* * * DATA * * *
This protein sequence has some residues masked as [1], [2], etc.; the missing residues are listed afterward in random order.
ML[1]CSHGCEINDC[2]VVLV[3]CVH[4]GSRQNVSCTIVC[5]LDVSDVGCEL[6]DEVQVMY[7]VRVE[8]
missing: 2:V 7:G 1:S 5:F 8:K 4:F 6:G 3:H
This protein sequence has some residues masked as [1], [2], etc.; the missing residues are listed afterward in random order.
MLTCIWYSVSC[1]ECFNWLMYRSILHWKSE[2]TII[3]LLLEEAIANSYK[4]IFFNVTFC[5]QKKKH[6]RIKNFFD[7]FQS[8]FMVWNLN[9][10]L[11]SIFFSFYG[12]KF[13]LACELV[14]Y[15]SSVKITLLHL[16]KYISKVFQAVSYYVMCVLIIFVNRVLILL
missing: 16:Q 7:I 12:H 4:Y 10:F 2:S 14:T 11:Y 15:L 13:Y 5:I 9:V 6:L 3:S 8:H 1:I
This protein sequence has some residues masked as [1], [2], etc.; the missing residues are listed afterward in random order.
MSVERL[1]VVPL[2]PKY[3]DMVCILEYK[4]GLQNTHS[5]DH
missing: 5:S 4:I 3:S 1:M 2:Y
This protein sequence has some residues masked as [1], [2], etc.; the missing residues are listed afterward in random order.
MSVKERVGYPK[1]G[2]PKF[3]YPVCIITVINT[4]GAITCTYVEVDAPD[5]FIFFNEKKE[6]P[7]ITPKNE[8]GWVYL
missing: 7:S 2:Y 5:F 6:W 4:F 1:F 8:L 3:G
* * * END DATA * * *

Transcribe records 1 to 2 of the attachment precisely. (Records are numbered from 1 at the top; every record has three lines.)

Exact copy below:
This protein sequence has some residues masked as [1], [2], etc.; the missing residues are listed afterward in random order.
ML[1]CSHGCEINDC[2]VVLV[3]CVH[4]GSRQNVSCTIVC[5]LDVSDVGCEL[6]DEVQVMY[7]VRVE[8]
missing: 2:V 7:G 1:S 5:F 8:K 4:F 6:G 3:H
This protein sequence has some residues masked as [1], [2], etc.; the missing residues are listed afterward in random order.
MLTCIWYSVSC[1]ECFNWLMYRSILHWKSE[2]TII[3]LLLEEAIANSYK[4]IFFNVTFC[5]QKKKH[6]RIKNFFD[7]FQS[8]FMVWNLN[9][10]L[11]SIFFSFYG[12]KF[13]LACELV[14]Y[15]SSVKITLLHL[16]KYISKVFQAVSYYVMCVLIIFVNRVLILL
missing: 16:Q 7:I 12:H 4:Y 10:F 2:S 14:T 11:Y 15:L 13:Y 5:I 9:V 6:L 3:S 8:H 1:I